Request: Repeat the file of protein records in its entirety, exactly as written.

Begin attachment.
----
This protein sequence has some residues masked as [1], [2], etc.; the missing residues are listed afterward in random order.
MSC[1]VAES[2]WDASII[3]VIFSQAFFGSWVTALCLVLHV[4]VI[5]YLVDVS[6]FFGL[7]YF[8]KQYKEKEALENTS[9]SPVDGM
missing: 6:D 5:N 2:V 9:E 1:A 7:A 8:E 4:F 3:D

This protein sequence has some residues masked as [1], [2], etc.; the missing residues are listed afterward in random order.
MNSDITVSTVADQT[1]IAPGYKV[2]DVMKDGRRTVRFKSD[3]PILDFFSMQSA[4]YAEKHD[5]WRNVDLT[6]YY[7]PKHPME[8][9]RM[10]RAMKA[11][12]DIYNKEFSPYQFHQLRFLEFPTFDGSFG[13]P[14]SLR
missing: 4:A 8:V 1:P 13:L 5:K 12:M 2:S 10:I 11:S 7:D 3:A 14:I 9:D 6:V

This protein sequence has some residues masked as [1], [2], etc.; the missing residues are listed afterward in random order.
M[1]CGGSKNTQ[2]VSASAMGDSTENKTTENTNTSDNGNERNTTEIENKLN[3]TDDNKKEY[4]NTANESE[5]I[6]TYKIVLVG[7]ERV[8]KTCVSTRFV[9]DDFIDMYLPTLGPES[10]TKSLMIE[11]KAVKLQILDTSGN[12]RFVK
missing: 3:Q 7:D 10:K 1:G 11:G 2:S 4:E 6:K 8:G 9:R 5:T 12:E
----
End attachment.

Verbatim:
This protein sequence has some residues masked as [1], [2], etc.; the missing residues are listed afterward in random order.
MSC[1]VAES[2]WDASII[3]VIFSQAFFGSWVTALCLVLHV[4]VI[5]YLVDVS[6]FFGL[7]YF[8]KQYKEKEALENTS[9]SPVDGM
missing: 6:D 5:N 2:V 9:E 1:A 7:A 8:E 4:F 3:D

This protein sequence has some residues masked as [1], [2], etc.; the missing residues are listed afterward in random order.
MNSDITVSTVADQT[1]IAPGYKV[2]DVMKDGRRTVRFKSD[3]PILDFFSMQSA[4]YAEKHD[5]WRNVDLT[6]YY[7]PKHPME[8][9]RM[10]RAMKA[11][12]DIYNKEFSPYQFHQLRFLEFPTFDGSFG[13]P[14]SLR
missing: 4:A 8:V 1:P 13:L 5:K 12:M 2:S 10:I 11:S 7:D 3:A 14:I 9:D 6:V

This protein sequence has some residues masked as [1], [2], etc.; the missing residues are listed afterward in random order.
M[1]CGGSKNTQ[2]VSASAMGDSTENKTTENTNTSDNGNERNTTEIENKLN[3]TDDNKKEY[4]NTANESE[5]I[6]TYKIVLVG[7]ERV[8]KTCVSTRFV[9]DDFIDMYLPTLGPES[10]TKSLMIE[11]KAVKLQILDTSGN[12]RFVK
missing: 3:Q 7:D 10:K 1:G 11:G 2:S 4:E 6:K 8:G 9:R 5:T 12:E